North Korea Looks to Athletes to Boost Revenue For Regime

2016-11-18
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Members of the North Korean men's soccer team pose on the podium following their loss to South Korea in the gold medal match of the 17th Asian Games in Incheon, Oct. 2, 2014.
Members of the North Korean men's soccer team pose on the podium following their loss to South Korea in the gold medal match of the 17th Asian Games in Incheon, Oct. 2, 2014.
AFP

Increasingly constrained by international sanctions imposed as a punishment for nuclear tests and missile launches, North Korea is now looking to its athletes in sports such as soccer, table tennis, and Taekwondo to earn money abroad to help fund the running of the isolated, one-party state, sources in the country’s capital say.

The move reflects a shift away from the deployment of North Korean workers to other countries to earn cash for the regime, a source in Pyongyang told RFA’s Korean Service.

“It’s hard to earn foreign currency by sending workers abroad, since the international community has begun criticizing this practice as a form of slave labor,” RFA’s source said, speaking on condition of anonymity.

“Therefore, the North Korean government is putting more effort into sending athletes and coaches with good records to take part in international competitions,” the source said.

While laborers sent abroad to work can earn on average about $100 to $500 a month, an athlete with a strong history of performance can earn hundreds of thousands of dollars in initial contract payments, annual salary, and payment for games, RFA’s source said.

“For this reason, the government has now focused on developing human resources connected with sports,” he said.

“Sending members of sports clubs to other countries is not restricted by sanctions, as it is claimed that this only promotes nongovernmental sports exchanges,” a second Pyongyang source with connections to a North Korean sports club said.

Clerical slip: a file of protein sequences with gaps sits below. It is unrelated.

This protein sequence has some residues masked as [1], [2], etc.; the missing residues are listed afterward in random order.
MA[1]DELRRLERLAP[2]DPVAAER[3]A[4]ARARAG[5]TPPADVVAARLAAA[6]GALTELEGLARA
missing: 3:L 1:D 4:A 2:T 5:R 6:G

“And the large amounts of foreign currency earned by athletes and coaches is then used to support [North Korean leader] Kim Jong Un’s governing fund,” the source said.

Taekwondo, a Korean martial art, has also drawn in revenue, with instructors sent abroad to earn funds used to recruit foreign coaches for North Korean ball clubs and fund training in the off-season overseas, he said.

“Taekwondo instructors have earned more than $10,000 at demonstration events, and North Korea has entered into negotiations to send athletes and coaches [in other sports] to India, Bulgaria, and other countries, as well as China,” he said.

Other countries engaged in talks with North Korea on sports exchanges include Libya, Cambodia, Laos, and the Czech Republic, he added.

North Korea has brought most of its recent Olympic medals in weightlifting and shooting, but its under-20 and under-17 women’s soccer teams are also strong international contenders.

Reported by Jieun Kim for RFA’s Korean Service. Translated by Soo Min Jo. Written in English by Richard Finney.

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